In response to concerns about transportation, Caitac will extend Cordata Parkway north to Smith Road, costing the company $4 million, and will also pay for a free electric or low-emission shuttle service to loop through the neighborhood and down Cordata, Mischaikov said.
Larrabee Springs will be a neighborhood where people live and work, a model that reduces any potential traffic impact on the rest of the city, he said.
“This is not a country club development,” he said. “It’s not a housing development with a convenience store. We want people who live there to have a chance to work there.”
Mischaikov added that the North Bellingham Golf Course, which is located on the property, as well as all park space, would remain public.
Also, the state has already committed to widening the Guide Meridian before Vancouver hosts the 2010 Olympics, and the city has already committed to extending sewer service in that area, city planner Pat Carman said.
Because of these preparations, and because the plan’s concept is so well planned, said planning commission member Doug Starcher, the planning commission took notice of Larrabee springs.
“Their willingness to do development in the fashion the city and public wants, influenced us to a certain extent,” Starcher said.
The question remains, however, of whether the city and the public actually do want this type of development. Some question the initial premise for adding 2,000 acres to the city in the first place. Some say Larrabee Springs will gut the city’s existing urban areas, much like many feel the Bellis Fair mall development did in 1989.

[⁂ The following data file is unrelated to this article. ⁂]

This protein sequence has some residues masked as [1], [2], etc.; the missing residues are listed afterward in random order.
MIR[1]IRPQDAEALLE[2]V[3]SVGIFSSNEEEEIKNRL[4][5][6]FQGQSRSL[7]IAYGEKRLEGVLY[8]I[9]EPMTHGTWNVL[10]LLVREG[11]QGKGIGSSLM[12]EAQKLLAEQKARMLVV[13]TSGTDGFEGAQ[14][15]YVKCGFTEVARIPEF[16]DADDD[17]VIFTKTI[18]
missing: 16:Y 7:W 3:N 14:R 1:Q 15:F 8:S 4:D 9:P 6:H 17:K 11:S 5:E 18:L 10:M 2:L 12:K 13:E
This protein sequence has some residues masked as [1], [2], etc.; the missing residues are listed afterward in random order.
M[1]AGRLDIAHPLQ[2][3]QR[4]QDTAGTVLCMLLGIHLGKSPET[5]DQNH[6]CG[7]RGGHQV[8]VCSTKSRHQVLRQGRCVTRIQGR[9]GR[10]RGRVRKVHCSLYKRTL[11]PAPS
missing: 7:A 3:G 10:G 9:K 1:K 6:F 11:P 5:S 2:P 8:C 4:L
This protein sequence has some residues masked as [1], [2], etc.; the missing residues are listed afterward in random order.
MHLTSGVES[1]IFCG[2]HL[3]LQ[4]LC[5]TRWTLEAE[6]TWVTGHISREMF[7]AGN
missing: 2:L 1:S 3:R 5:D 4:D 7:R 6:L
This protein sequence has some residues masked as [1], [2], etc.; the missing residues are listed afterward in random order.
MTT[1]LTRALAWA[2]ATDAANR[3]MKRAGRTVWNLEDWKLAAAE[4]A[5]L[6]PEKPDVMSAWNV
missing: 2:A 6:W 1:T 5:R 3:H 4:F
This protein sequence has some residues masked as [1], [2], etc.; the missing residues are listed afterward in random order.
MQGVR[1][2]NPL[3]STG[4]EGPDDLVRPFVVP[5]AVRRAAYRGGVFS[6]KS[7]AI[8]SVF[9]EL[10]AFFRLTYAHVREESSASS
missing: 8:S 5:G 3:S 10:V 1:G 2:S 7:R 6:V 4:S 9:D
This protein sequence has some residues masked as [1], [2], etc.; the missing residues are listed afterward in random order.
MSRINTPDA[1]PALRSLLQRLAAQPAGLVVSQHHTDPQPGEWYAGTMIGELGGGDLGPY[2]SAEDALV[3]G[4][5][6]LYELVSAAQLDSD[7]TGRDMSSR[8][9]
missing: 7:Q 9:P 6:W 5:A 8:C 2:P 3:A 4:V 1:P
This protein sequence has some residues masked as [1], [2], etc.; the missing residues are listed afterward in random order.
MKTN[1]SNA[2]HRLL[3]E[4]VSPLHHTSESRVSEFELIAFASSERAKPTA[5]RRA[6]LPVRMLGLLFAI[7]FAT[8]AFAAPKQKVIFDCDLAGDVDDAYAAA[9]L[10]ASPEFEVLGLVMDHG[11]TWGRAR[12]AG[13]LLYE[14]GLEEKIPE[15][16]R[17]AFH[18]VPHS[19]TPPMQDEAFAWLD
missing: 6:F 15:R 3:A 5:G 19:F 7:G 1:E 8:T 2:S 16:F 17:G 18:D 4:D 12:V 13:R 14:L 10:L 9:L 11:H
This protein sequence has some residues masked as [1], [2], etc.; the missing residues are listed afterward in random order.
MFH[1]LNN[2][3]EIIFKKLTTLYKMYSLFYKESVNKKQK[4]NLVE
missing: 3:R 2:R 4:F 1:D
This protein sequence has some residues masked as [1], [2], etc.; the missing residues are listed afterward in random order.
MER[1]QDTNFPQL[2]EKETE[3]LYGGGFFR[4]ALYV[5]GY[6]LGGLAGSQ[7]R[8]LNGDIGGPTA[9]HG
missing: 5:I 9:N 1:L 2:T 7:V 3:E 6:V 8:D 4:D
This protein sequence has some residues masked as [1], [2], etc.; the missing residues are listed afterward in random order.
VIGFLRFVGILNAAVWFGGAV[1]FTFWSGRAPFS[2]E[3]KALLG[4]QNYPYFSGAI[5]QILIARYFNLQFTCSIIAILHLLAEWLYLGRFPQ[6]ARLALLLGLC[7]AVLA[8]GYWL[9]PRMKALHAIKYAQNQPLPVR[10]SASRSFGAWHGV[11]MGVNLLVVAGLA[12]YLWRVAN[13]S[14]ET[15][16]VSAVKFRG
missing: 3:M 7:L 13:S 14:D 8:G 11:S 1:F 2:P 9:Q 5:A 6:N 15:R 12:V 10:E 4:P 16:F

Infill? Sprawl? Phase two of Bellis Fair mall?
“I think the project is innovative and has the potential to be a wonderful model for what master-planned communities can look like, but I have reservations about whether it’s time yet,” said Councilwoman Joan Beardsley, who was on the planning commission for five years before being elected to City Council.
A former fellow commissioner agrees.
Whether or not Larrabee Springs is a good project is secondary to the question of whether the city needs to expand in the first place, said Nicholas Zaferatos, an associate planning professor at Western who was a member of the planning commission from 1995 to 2005.
Zaferatos said he thinks the city can do more to infill its current boundaries before adding 2,000 more acres. Many areas of the city are underutilized and could increase their densities to accommodate thousands more units, including the Samish, Sunnyland and Roosevelt neighborhoods, he said.
However, only two of the city’s 23 neighborhood plans have been updated since 2000, planner Chris Behee said.
City Council directed the planning department to complete citywide and UGA zoning regulations before considering the neighborhood plans, said planner Pat Carman.
Besides, according to letters and neighborhood meetings, the planning commission gathered that most neighborhoods don’t want increased density, also evidenced by the fact that the neighborhoods in the process of updating their plans, for example the York neighborhood, do not want to increase density, Starcher said.
“In theory, people support ideas of infill, the problem comes when you propose updating neighborhood plans (to include infill),” he said.
Mischaikov agreed, and said that people are moving to other areas of the county because they want to live in affordable homes with yards, not just condo towers. Larrabee Springs will provide both affordability and yards, he said.